Ellen G. White Writings

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Christ Triumphant, Page 84

Characters of Jacob and Esau Contrasted, March 18

One people shall be stronger than the other people; and the elder shall serve the younger. Genesis 25:23.

Esau grew up loving self-gratification and centering all his interest in the present. Impatient of restraint, he delighted in the wild freedom of the chase, and early chose the life of a hunter. Yet he was the father's favorite. The quiet, peace-loving shepherd was attracted by the daring and vigor of this elder son, who fearlessly ranged over mountain and desert, returning home with game for his father and with exciting accounts of his adventurous life.

Jacob, thoughtful, diligent, and care-taking, ever thinking more of the future than the present, was content to dwell at home, occupied in the care of the flocks and the tillage of the soil. His patient perseverance, thrift, and foresight were valued by the mother. His affections were deep and strong, and his gentle, unremitting attentions added far more to her happiness than did the boisterous and occasional kindnesses of Esau. To Rebekah, Jacob was the dearer son....

Esau had no love for devotion, no inclination to a religious life. The requirements that accompanied the spiritual birthright were an unwelcome and even hateful restraint to him. The law of God ... was regarded by Esau as a yoke of bondage. Bent on self-indulgence, he desired nothing so much as liberty to do as he pleased. To him power and riches, feasting and reveling, were happiness. He gloried in the unrestrained freedom of his wild, roving life....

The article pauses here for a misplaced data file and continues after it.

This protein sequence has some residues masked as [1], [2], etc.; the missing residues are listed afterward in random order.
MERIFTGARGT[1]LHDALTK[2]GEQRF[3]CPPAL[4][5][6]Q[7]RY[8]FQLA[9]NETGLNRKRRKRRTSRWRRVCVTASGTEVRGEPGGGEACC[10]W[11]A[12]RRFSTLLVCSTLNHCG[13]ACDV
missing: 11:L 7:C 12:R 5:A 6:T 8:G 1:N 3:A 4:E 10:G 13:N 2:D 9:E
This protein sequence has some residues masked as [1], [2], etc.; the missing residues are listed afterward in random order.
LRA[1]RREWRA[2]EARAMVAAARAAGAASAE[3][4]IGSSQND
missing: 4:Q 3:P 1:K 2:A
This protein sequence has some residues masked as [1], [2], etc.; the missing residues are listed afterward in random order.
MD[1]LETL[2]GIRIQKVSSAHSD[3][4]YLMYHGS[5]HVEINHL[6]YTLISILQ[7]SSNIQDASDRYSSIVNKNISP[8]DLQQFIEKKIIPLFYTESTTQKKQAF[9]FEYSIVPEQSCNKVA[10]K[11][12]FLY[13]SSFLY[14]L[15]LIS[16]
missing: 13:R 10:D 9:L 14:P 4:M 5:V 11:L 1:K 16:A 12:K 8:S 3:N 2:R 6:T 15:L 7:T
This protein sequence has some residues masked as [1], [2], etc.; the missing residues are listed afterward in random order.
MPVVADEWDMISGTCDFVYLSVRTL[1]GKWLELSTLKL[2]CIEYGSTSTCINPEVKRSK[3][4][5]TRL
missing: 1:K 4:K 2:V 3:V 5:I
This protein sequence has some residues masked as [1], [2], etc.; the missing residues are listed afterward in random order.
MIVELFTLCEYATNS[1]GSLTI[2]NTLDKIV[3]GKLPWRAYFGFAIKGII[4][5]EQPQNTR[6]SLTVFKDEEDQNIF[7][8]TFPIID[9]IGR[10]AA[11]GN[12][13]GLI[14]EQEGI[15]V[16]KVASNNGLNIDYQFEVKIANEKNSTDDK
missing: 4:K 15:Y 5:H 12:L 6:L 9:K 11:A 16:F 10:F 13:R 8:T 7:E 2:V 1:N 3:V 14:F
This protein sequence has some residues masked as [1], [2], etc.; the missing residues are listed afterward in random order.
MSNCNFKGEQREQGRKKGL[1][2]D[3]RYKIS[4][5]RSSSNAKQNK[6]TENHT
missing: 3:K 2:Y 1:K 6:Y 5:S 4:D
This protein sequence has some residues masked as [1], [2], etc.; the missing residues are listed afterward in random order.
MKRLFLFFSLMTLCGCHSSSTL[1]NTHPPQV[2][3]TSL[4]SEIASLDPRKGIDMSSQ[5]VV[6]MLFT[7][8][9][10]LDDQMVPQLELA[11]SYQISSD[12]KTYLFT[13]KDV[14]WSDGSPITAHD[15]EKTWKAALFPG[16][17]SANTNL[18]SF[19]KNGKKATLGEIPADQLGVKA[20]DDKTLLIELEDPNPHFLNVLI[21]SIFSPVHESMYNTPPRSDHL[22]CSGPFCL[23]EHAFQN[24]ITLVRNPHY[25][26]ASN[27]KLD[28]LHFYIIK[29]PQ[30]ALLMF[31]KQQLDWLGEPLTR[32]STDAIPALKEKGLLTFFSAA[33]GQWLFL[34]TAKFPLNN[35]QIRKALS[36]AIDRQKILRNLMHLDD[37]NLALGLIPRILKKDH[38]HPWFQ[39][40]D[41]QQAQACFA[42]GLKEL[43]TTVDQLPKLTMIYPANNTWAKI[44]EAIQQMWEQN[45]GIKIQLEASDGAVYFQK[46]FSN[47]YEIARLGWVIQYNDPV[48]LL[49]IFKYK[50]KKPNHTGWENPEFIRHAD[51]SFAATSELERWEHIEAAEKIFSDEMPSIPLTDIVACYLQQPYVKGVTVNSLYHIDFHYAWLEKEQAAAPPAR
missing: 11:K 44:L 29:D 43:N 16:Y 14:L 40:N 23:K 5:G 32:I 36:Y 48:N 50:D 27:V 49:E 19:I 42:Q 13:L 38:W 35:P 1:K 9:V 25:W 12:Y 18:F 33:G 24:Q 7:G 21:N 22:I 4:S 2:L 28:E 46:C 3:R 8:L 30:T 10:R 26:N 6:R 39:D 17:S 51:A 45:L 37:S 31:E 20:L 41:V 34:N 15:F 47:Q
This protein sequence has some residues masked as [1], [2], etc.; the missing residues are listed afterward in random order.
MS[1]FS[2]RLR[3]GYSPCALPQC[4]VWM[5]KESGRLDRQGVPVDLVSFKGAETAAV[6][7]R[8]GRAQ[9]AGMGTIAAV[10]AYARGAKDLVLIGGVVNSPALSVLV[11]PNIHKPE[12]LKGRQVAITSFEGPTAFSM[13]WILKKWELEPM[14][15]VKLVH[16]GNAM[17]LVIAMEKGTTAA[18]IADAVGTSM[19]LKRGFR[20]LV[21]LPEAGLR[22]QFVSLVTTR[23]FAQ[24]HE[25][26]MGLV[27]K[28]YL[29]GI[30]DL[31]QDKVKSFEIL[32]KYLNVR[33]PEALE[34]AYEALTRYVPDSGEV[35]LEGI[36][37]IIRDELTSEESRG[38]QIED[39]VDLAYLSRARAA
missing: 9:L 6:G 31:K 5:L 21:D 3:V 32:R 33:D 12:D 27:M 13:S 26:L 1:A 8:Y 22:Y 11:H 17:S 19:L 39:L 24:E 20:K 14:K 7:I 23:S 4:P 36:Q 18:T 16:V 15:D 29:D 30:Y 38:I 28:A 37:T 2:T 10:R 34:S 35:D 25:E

Jacob had learned from his mother of the divine intimation that the birthright should fall to him, and he was filled with an unspeakable desire for the privileges that it would confer.... The spiritual birthright was the object of his longing. To commune with God as did righteous Abraham, to offer the sacrifice of atonement for his family, to be the progenitor of the chosen people and of the promised Messiah, and to inherit the immortal possessions embraced in the blessings of the covenant—here were the privileges and honors that kindled his most ardent desires....

He carefully treasured what he had learned from his mother. Day and night the subject occupied his thoughts, until it became the absorbing interest of his life.... He believed that the promise concerning himself could not be fulfilled so long as Esau retained the rights of the firstborn, and he constantly studied to devise some way whereby he might secure the blessing that his brother held so lightly, but that was so precious to himself.—Patriarchs and Prophets, 177-179.

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